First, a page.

Wider use of SGLT2 inhibitors for CVD recommended by NICE

pharmafile | September 7, 2021 | News story | Manufacturing and Production, Medical Communications  

NICE has updated its guidelines on the management of type 2 diabetes, recommending wider use of SGLT2 inhibitors in those with or at high-risk of cardiovascular disease (CVD).

The guidance is out for consultation until 14 October and recommends offering an SGLT2 inhibitor in addition to metformin in patients with diabetes who have congestive heart failure or established cardiovascular disease.

For those at high risk of CVD, an SGLT2 inhibitor should be considered alongside first-line treatment with metformin, the recommendations state.

The guidance recommends that this dual therapy should be done sequentially, starting with metformin, to check tolerability to the drugs, the guidelines state.

When metformin is contraindicated or is not tolerated in those with or at high risk of cardiovascular disease, an SGLT2 inhibitor can be given on its own, under the new guidance for 2021.

Diabetic patients who cannot take metformin and are not at high risk of CVD, should be considered for a DPP-4 inhibitor, pioglitazone, a sulfonylurea or an SGLT2 inhibitor if it meets criteria previously set out by NICE in its technology appraisal on the drugs.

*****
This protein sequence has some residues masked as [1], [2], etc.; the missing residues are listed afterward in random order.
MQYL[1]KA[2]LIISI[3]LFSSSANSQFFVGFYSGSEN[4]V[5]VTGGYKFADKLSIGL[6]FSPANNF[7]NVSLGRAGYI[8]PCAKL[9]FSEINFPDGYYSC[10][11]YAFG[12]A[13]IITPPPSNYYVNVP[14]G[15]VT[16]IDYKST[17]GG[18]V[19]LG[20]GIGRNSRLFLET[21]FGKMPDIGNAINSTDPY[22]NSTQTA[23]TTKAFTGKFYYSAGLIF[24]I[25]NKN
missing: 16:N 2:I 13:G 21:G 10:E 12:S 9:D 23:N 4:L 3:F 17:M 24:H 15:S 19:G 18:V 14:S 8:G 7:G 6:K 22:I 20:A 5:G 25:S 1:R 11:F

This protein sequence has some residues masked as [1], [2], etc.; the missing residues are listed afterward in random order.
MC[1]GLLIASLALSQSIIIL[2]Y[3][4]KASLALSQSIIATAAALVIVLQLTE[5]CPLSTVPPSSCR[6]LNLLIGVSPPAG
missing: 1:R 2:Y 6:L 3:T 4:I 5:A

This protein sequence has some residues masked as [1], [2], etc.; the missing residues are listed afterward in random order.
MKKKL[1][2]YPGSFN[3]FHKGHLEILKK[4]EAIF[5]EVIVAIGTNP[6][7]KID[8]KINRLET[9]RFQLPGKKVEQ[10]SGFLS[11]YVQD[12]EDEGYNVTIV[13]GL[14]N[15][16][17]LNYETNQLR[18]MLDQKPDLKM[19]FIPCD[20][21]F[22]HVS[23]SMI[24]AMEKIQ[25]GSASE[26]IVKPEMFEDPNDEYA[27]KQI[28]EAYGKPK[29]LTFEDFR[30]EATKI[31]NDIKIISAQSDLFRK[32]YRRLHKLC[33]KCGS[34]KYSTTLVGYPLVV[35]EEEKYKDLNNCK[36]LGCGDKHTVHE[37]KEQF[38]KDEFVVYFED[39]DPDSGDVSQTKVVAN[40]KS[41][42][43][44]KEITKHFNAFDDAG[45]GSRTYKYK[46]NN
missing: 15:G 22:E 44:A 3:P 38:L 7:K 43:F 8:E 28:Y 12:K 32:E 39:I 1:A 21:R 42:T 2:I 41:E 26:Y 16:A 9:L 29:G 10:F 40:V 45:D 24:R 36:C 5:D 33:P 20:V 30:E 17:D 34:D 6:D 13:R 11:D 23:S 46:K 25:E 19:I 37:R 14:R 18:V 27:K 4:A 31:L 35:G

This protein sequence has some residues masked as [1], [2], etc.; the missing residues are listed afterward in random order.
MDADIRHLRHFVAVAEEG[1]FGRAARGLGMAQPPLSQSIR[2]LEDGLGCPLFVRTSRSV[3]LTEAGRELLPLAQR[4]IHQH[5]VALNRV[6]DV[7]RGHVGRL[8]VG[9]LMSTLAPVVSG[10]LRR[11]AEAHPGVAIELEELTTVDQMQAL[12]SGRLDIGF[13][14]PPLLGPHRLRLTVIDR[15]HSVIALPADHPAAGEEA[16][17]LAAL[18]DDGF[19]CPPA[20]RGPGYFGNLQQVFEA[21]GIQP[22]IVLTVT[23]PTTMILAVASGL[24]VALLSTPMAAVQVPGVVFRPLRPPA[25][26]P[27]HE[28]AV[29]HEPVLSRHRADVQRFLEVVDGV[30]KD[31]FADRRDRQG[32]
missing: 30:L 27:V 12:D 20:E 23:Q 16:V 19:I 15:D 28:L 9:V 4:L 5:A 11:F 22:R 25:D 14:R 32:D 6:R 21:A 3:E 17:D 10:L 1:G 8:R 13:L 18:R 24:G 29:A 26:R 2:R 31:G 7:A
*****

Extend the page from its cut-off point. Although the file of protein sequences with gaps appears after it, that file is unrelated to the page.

Speaking to Pulse, Dr Becky Haines, a clinical lead for diabetes at NHS Newcastle Gateshead CCG, said: “The main pharmacological change is the early addition of SGLT2i alongside Metformin if tolerated, for people with congestive heart failure, atherosclerotic CV disease or at high risk of CV disease. And with “high risk” being QRisk2 over 10% I would expect this to be a large number of people with T2DM.

“Using these two drugs together for first line pharmacological therapy in this way will be a new way of working for most people in primary care, although some specialist GPs and nurses are already following the evidence and using this approach.

“We need to see what people with T2DM feel about another tablet – bearing in mind they may also be offered a statin and possibly BP lowering medication at the same time – the burden of multiple medications should not be underestimated and may be one of the limiting factors.”

Kat Jenkins

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